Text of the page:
From: Sharon Noble
Sent: December 28, 2017
To: firstname.lastname@example.org; email@example.com
Subject: Misinformation regarding the safety of cell phones by Sara Chodosh
Dear Sir or Madam,
Re: https://www.popsci.com/cell-phone-cancer-public-health-california by Sara Chodosh
The recent article in “Popular Science” was shockingly misleading, misinformed and outright dangerous. According to the information I can find on Ms. Chodosh, she has some science in her background education but obviously she has not studied microwave radiation, its biological effects or read any of the 23,000 thousands of independent studies that have been done since the 1940s, many by the US military, which have reported serious health effects from exposure to even low levels of non-thermal radiation.
I have a question: Is Ms. Chodosh affiliated with the telecommunication industry? Was she paid by the industry to write this article? It certainly resembles articles written by the industry or those commissioned by the industry.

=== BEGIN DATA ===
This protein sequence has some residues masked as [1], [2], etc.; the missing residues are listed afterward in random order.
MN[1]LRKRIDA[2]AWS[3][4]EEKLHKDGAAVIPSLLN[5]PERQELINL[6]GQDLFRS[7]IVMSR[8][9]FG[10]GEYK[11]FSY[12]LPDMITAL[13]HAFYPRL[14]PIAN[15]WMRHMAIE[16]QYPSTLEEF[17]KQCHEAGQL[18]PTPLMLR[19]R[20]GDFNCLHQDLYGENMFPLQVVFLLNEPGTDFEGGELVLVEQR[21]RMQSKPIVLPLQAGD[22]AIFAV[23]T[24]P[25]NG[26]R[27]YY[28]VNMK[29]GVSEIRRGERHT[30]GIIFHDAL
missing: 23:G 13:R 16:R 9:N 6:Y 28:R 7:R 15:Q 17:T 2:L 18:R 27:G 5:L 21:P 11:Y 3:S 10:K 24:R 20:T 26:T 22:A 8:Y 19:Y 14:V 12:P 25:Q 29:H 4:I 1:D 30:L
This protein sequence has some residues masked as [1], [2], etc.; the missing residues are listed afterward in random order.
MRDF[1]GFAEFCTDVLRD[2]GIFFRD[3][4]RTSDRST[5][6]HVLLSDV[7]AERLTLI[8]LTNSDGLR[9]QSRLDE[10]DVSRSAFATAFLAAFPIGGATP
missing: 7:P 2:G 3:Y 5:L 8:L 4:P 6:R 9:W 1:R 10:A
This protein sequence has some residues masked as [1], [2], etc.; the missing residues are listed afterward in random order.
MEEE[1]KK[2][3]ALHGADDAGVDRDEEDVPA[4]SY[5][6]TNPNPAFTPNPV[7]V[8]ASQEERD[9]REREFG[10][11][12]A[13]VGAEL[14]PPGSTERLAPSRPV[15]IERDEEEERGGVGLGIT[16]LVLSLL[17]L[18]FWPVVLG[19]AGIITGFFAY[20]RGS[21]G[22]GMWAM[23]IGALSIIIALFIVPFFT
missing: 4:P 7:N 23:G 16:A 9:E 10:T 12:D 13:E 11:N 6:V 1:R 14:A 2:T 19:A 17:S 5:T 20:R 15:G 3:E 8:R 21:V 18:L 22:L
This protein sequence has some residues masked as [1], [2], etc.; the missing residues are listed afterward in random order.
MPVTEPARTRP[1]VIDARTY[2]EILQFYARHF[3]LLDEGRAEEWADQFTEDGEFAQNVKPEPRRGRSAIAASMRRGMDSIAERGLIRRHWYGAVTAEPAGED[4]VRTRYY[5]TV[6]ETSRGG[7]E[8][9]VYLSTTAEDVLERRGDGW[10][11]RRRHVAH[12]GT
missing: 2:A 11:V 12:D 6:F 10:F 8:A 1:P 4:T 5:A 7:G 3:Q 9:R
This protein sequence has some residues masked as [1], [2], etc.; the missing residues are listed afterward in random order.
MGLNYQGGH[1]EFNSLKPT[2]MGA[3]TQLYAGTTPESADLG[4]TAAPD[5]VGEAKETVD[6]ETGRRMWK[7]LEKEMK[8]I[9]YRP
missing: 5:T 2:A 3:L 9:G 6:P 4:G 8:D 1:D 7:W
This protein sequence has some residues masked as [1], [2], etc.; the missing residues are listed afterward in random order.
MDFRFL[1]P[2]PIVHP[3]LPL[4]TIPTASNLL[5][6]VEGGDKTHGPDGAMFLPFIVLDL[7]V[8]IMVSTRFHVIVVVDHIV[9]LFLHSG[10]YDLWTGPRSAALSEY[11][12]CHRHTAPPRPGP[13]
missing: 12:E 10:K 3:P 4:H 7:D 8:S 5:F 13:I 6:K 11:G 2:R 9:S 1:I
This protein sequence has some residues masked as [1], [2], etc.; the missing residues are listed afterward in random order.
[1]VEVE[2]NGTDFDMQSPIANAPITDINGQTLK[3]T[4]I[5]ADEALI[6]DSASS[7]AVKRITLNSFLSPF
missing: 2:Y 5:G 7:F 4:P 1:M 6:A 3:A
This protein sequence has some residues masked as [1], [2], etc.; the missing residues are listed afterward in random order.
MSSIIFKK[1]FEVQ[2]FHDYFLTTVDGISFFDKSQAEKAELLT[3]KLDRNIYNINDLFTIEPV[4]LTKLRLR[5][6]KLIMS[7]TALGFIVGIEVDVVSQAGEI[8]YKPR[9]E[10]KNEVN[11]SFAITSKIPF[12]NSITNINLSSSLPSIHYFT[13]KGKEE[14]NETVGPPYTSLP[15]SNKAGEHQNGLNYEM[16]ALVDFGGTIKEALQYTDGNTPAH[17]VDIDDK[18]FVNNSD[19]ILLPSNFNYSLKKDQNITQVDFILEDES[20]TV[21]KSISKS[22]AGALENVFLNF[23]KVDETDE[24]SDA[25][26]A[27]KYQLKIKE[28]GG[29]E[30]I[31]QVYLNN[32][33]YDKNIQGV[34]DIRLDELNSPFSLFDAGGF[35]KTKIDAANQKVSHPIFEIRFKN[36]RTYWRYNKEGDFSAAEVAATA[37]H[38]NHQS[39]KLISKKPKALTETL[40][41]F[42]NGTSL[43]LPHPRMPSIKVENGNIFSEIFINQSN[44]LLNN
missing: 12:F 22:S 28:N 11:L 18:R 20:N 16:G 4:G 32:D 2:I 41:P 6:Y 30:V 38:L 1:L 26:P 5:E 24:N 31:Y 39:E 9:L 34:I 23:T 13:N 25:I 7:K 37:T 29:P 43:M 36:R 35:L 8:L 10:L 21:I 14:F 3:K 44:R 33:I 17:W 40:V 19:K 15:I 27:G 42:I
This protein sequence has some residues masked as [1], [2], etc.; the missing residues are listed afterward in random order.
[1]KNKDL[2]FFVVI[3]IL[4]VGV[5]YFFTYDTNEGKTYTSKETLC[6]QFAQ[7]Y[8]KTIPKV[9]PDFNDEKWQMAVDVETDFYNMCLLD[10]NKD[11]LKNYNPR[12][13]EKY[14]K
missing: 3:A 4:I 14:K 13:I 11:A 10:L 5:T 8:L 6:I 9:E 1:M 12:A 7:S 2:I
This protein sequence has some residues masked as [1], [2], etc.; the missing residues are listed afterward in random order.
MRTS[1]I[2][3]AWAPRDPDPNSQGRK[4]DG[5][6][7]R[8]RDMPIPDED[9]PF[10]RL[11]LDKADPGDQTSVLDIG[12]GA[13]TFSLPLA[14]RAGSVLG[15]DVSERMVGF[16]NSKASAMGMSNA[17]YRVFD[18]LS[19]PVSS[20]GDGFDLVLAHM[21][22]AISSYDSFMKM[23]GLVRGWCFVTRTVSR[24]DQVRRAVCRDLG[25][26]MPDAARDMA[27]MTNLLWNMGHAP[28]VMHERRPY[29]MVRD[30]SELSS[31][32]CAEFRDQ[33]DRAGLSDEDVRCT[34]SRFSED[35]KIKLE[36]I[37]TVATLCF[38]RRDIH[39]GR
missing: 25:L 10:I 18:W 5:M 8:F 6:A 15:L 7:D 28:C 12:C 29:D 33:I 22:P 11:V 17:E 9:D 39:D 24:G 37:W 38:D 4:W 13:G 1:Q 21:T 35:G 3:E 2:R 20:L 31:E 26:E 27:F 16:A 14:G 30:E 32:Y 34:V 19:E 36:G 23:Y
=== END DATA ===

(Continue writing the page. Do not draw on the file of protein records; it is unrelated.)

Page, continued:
Obviously Ms. Chodosh has not read the report by the National Institute of Health, National Toxicology Program (2016) https://www.niehs.nih.gov/news/newsroom/interviews/cellphones/index.cfm . This study was done over 10 years, cost $25 million, and found direct correlation between brain cancer and tumors of the heart and exposure to cell phone radiation.
It is dangerous and irresponsible, when experts like Dr. Lennart Hardell of Sweden warn that microwave radiation like that emitted by cell phones, cell towers, Wi-Fi modems, smart meters, etc. should be classified as a true carcinogen, for Ms. Chodosh to tell people that they could tape a phone to their faces and it would be safe.